Man flu does exist: Chaps 'run a higher temperature and feel rougher' when they are fighting off a bugNeuroscientist says men really
do suffer more with coughs and colds Men have extra temperature receptors in the brain which means they get more acute symptoms

By
Chris Brooke

PUBLISHED:

10:51 GMT, 24 January 2013

|

UPDATED:

01:50 GMT, 25 January 2013

It's often seen as nothing more than whinging about a cold.

But ‘man flu’ really does exist, according to research.

Men suffer more with coughs and colds because they have extra temperature receptors in the brain and so experience worse symptoms.

Neuroscientist Dr Amanda Ellison says men have more temperature receptors in the brain which causes them to experience the symptoms more acutely than women

Neuroscientist Dr Amanda Ellison says men have more temperature receptors in the brain which causes them to experience the symptoms more acutely than women

Children deal with colds the same way
because the relevant area of the brain is the same size in boys and
girls, said Durham University neuroscientist Dr Amanda Ellison.

But when boys hit puberty testosterone starts to act on the area, called the preoptic nucleus, making it larger.

PUGH.jpg

Dr Ellison said: ‘When you have a cold
one of the things that happens is you get an increase in temperature to
fight off the bugs.

‘The bugs can’t survive at higher temperatures.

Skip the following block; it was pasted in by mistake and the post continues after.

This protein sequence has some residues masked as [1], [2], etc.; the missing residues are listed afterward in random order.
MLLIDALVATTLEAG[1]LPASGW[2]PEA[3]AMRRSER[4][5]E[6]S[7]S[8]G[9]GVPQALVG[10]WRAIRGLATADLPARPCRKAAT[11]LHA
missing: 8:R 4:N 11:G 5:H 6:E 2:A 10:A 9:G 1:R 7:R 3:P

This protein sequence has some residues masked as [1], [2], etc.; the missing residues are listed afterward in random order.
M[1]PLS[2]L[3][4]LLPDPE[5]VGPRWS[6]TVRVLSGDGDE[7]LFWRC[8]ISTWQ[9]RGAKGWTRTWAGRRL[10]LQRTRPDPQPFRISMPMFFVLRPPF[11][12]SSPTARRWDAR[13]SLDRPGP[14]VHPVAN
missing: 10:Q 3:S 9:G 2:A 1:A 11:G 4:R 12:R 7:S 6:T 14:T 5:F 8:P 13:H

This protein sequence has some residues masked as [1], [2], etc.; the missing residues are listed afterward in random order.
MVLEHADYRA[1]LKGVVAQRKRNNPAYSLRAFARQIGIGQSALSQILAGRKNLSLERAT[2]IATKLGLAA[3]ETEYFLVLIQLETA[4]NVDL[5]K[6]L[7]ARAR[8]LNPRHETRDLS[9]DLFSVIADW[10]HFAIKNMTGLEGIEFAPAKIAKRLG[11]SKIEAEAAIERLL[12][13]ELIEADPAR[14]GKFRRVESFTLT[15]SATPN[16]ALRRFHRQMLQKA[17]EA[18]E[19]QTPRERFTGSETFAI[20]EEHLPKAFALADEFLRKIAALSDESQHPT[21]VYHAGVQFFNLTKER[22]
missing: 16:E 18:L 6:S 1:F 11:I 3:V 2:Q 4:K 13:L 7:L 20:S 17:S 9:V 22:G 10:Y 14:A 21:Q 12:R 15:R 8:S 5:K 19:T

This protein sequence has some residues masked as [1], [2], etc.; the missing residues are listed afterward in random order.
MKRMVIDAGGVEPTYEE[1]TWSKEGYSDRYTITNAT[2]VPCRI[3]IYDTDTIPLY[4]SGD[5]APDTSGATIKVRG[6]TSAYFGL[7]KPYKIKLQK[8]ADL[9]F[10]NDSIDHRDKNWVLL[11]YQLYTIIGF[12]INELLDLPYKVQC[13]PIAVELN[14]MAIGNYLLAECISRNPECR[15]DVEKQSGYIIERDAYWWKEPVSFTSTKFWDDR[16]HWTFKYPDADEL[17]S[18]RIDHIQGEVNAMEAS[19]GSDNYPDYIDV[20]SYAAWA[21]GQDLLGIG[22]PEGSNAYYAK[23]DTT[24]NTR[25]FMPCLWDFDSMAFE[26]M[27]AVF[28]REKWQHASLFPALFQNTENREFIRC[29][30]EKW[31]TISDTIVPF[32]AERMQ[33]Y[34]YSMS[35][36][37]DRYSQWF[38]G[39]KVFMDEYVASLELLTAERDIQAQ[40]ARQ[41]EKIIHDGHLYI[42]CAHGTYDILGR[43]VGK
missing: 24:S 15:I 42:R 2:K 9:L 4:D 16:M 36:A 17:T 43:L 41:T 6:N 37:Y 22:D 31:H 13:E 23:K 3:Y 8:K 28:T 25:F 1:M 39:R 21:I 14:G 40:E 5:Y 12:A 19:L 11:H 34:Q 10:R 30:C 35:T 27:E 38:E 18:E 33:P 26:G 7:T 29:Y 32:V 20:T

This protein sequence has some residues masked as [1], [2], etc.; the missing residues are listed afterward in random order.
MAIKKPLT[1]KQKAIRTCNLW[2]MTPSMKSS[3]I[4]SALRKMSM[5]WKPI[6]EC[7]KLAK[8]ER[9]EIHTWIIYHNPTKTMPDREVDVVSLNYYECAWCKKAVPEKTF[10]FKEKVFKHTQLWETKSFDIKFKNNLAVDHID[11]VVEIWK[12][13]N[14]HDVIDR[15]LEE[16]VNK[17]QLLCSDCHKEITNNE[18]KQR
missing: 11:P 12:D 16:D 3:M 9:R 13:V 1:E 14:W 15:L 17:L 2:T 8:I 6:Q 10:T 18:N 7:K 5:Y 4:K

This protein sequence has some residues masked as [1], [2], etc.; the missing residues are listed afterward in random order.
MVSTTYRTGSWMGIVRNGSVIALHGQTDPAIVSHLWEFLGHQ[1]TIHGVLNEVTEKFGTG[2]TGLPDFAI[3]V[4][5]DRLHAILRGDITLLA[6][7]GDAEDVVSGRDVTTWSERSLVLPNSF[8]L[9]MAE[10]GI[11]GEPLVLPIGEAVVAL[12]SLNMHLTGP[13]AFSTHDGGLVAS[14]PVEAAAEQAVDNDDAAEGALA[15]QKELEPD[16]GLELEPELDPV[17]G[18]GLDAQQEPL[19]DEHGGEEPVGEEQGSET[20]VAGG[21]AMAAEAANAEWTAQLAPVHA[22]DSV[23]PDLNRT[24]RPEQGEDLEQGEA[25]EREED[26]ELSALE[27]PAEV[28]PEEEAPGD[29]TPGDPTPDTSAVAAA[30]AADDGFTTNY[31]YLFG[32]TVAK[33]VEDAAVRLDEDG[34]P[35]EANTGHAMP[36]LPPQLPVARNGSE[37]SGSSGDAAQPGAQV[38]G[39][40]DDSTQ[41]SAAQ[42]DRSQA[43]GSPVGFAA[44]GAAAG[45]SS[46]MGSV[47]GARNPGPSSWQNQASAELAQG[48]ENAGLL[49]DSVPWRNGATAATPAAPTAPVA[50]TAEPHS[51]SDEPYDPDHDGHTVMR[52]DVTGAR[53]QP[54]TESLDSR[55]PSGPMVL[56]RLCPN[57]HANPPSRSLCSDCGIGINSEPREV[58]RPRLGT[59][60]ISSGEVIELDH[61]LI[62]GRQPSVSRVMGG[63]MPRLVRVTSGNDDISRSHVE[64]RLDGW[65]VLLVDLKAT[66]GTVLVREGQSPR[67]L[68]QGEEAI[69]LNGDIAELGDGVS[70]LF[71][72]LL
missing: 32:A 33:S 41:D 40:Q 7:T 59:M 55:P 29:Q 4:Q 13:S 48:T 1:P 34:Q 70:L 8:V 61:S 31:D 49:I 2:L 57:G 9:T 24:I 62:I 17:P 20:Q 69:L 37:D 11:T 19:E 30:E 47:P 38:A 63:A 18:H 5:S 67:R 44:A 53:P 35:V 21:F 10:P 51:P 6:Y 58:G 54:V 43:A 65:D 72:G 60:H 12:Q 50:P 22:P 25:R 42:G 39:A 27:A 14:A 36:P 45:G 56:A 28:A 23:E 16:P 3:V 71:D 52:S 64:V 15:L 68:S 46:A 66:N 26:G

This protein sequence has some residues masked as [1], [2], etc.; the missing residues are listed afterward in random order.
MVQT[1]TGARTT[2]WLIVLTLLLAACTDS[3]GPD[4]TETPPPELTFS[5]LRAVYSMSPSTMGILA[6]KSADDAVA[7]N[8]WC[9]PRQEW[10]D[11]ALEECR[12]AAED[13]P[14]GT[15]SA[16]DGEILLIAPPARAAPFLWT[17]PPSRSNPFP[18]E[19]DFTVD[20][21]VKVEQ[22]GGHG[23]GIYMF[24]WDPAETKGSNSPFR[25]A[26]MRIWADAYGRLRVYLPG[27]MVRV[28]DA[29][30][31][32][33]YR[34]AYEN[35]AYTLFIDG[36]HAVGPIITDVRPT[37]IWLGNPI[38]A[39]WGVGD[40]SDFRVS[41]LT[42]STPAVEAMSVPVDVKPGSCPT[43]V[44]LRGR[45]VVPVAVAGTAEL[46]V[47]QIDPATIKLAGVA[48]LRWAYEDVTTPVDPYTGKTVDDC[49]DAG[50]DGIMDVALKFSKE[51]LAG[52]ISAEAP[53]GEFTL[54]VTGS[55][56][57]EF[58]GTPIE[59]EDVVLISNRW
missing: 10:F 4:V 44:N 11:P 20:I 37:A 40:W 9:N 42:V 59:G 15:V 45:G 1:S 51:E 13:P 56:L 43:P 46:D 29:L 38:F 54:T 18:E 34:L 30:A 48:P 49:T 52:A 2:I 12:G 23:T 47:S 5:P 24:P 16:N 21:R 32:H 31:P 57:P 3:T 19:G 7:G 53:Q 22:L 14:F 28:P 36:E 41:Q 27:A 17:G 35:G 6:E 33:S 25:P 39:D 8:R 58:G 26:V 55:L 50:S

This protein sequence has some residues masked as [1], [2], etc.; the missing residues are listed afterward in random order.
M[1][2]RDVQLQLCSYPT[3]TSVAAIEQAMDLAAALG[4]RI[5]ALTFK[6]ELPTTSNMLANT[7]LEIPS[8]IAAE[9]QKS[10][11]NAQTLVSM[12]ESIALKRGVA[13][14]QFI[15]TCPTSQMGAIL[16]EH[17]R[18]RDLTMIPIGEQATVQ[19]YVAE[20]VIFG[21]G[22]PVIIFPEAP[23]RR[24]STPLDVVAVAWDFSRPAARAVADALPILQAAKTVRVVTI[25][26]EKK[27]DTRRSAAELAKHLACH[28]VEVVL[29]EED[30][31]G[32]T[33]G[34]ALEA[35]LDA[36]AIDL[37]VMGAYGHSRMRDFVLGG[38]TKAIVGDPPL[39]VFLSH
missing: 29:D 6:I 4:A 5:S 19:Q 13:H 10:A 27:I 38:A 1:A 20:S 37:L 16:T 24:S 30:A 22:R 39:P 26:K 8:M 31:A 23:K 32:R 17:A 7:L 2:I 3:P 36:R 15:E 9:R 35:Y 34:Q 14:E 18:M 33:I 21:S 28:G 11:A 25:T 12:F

‘When your immune system is under
attack the preoptic nucleus increases temperature to kill off the bugs.
But men have more temperature receptors because that area of the brain
is bigger in men than women.

‘So men run a higher temperature and feel rougher – and if they complain they feel rough then maybe they’re right.’

Research published in 2009 which also
supported the existence of man flu was criticised as inconclusive as it
related to genetically engineered mice rather than humans. But Dr
Ellison’s study was based on research carried out on human brains.

‘It is part of the whole argument
about the differences between men and women and how their behaviour can
be influenced by differences in their brains,’ she added.

Commenting on the fact that her
findings could be seen as controversial, Dr Ellison said: ‘I’m just
throwing it out there. The debate will rage on and quite rightly so. The
trouble with man flu has always been that there is not much hard
evidence that the feelings are worse in males than in females. This is
just a possible cause.’